This study aims at investigating the dilemma of creating a counter discourse that speaks against the dominant androcentric one in Alifa Rifaat’s fiction. The study explores the characterization of the protagonists of two short stories: “Distant View of a Minaret” and “Bahiyya’s Eyes,” culled from Rifaat’s collection Distant View of a Minaret and Other Short Stories (1983). These stories present two different paradigms of resistance that the female protagonists use, which are speaking and silence. The study argues that both speaking and silence are attempts to heal women’s cyclic trauma, as they are means of representing women’s experience and oppression over time. The protagonists’ response to the hegemonic discourse in the two stories is carnivalesque because the use of language (or its absence) aims at deconstructing the phallogocentric discourse and establishing a new one. Accordingly, Rifaat uses two narrative points of view in each story to express the protagonists’ new discourses. Speaking and silence, thus, are not to be judged according to the symbolic discourse of men; instead they are placed in the purview of the Discourse of the Hysteric, which is regarded as an arena of resistance for women.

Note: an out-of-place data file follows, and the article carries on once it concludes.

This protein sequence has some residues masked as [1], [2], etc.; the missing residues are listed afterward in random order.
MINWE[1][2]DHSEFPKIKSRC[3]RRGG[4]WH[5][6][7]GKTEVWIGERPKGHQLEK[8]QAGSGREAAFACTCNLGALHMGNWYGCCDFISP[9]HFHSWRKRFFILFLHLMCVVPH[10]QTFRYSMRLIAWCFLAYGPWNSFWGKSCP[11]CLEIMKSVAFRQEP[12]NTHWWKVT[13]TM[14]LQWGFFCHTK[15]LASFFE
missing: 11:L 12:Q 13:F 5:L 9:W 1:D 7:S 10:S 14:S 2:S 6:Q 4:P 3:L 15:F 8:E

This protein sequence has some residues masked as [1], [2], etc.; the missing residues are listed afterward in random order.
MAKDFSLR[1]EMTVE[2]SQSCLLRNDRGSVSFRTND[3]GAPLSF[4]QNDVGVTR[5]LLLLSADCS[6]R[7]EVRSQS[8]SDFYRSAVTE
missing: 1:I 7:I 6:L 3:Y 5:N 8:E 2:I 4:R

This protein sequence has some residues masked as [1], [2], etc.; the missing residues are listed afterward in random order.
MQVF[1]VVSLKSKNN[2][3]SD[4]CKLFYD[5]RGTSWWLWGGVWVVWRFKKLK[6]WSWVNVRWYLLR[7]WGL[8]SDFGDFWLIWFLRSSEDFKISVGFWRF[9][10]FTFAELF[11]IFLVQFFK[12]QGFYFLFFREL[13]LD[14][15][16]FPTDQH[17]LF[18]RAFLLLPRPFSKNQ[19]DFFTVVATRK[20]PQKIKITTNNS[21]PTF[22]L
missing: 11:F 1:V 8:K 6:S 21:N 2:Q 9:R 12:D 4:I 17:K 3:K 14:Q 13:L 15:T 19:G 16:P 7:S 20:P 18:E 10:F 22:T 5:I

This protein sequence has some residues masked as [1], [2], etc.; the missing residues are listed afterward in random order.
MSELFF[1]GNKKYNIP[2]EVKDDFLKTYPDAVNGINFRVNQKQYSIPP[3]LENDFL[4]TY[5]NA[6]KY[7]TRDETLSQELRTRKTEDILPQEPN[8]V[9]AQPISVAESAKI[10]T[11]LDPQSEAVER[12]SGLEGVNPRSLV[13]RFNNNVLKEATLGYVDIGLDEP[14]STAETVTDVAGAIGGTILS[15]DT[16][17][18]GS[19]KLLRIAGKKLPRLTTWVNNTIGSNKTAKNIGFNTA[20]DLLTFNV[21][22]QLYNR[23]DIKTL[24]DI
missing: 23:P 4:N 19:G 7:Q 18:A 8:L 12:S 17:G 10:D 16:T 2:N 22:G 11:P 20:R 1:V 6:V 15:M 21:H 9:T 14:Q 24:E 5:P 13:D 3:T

Mohammad, Sumaya M. Alhaj
"Speaking and Silence as Means of Resistance in Alifa Rifaat's Distant View of a Minaret and Bahiyya's Eyes,"
Journal of International Women's Studies: Vol. 19:
6, Article 17.
Available at: https://vc.bridgew.edu/jiws/vol19/iss6/17